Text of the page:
Turnaround 101 dictates that we start by slashing all spending by at least 15 percent. We must tell every division, department and agency that it needs to cut its cash needs — no exceptions. The pain will be shared across the whole country as it would be across an entire business. This kind of mandatory budget cut provides time to fine-tune operational requirements based on the improved results. Before you ask, yes, this 15 percent cut would affect entitlements, Social Security, health care, the military and education — everything. No exceptions.
It’s easy to buck and cry, What about the children? Shouldn’t they be exempt from budgetary cuts? What about the sick? What about the poor? What about defense?
Here’s what I ask every department at a business: “The question is, do you want your company to survive until tomorrow or do you want to quibble about who’s more deserving of money that doesn’t exist? I don’t care how you do it. Just do it.”
Internal politics kills companies in the private sector because politics and business don’t mix. Similarly, politics has no place in America’s budgetary discussions, and our issues must be addressed by those who can truly set aside political or personal biases and run this country like a turnaround professional in the private sector.
As a turnaround guy, I act like an ER doctor; my first step is to stabilize the patient and prevent shock. As a country, we’re already in shock. Nobody wants to lose an arm or a leg, but if there’s only enough blood for the torso and the leg is gangrenous, you better believe I’ll lop it off to save the body. In five years, the prosthetic surgeon can make us pretty again. I’m in a unique business, but it’s the business of making sure we’re still alive in 2025 with or without a leg.
In addition to the 15 percent cut, we must freeze all raises and expansions. That means no more foreign aid increases (also subject to the 15 percent cut), and we put a reasonable mandatory repayment plan in place for foreign aid. We can’t continue to write off receivables and survive. It doesn’t work that way in business, and it can’t work that way in government.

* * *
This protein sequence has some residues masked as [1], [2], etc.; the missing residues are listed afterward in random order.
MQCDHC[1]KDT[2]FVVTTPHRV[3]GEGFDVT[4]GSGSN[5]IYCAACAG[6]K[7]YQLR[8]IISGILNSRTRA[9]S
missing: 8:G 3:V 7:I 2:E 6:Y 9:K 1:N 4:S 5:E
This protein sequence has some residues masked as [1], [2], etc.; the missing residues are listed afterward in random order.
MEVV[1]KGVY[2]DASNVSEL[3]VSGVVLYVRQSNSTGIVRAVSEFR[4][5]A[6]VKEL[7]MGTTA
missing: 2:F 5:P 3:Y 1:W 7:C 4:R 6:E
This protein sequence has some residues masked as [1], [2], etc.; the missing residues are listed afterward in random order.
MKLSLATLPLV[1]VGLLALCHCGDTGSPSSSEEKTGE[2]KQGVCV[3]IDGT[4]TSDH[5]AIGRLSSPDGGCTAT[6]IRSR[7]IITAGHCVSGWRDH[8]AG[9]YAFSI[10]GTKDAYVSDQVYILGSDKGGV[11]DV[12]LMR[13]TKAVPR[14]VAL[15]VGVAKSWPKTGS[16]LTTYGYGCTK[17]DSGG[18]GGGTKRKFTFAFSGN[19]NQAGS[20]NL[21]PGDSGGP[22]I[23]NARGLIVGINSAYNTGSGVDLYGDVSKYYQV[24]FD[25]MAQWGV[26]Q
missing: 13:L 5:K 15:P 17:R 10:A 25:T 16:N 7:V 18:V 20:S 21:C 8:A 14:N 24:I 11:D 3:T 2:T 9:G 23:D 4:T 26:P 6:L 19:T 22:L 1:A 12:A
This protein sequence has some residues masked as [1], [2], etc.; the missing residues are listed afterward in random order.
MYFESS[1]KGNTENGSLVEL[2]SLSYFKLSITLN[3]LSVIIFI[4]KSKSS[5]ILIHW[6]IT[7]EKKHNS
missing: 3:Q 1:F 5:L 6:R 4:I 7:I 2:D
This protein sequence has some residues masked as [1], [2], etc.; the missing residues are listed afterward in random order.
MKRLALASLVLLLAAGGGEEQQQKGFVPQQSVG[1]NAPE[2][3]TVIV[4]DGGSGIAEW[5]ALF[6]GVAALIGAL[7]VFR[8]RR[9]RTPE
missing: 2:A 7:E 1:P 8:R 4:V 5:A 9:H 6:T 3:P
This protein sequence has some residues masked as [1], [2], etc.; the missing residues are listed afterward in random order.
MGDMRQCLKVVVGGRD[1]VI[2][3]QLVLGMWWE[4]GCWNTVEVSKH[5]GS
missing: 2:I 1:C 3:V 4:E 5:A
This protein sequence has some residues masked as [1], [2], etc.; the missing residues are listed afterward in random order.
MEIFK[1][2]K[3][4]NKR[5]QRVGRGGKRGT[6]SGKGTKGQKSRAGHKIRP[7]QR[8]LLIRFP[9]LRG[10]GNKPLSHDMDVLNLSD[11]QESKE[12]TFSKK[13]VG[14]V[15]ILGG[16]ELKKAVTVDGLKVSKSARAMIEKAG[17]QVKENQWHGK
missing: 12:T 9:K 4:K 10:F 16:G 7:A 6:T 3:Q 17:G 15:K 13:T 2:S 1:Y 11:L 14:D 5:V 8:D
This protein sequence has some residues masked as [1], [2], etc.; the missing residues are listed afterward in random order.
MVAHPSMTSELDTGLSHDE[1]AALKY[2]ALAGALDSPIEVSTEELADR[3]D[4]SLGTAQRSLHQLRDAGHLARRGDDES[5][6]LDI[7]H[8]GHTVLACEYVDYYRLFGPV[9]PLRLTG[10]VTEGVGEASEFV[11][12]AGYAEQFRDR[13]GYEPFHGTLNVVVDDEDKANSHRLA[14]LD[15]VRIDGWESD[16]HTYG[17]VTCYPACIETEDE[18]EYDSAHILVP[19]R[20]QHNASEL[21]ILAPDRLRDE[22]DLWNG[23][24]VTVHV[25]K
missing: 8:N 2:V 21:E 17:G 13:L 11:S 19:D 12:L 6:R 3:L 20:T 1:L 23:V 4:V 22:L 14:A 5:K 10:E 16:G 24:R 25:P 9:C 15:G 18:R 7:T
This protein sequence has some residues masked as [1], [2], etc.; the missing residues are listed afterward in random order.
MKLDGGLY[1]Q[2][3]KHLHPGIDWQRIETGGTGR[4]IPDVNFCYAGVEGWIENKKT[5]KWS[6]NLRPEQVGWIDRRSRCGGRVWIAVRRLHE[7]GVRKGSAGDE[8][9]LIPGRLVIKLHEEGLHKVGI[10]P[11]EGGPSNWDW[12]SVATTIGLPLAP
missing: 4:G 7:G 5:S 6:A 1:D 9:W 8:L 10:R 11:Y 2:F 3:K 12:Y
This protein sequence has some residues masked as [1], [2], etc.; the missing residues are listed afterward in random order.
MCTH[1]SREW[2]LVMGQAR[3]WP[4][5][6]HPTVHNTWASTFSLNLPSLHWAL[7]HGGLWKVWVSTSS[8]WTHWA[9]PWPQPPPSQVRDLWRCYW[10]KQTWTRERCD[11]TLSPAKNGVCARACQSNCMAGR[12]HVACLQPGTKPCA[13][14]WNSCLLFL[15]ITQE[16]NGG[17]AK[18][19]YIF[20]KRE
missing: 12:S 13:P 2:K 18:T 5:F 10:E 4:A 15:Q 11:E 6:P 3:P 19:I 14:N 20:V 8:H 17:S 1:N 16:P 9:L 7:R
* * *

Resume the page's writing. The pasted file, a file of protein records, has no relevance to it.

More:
This also means no cost of living increases for government employees, Social Security beneficiaries and pensioners. In addition, congressmen can enjoy normal health-care services — not VIP lifetime benefits for two years of service.
Unfortunately, tenured positions can’t be affected, but we can stop giving tenure. All rules for entitlements (e.g. pensions) must be reviewed. The private sector has largely eliminated pensions because it can’t afford them, and government needs to do the same.
I don’t have every last answer for how to save the trillions we need, but by making — and enforcing — these tough money-saving moves we can save America from bankruptcy, collapse and ruin. We must empower people to save money, and punish them for spending it needlessly in order to get a line item the following year.
Legislators keep asking that we have faith. Our economic stability has been built on faith. We can’t retain faith after 12 years of increasing debt. We need to deal with hard facts and run America like a business. Business is not about faith. It’s about trusting what works, and what works in business is what I know. Treat America like a business, and we’ll all live to buy another day.
* Bachmann, Romney, Pawlenty, Paul, Cain, Huntsman, Santorum and Gingrich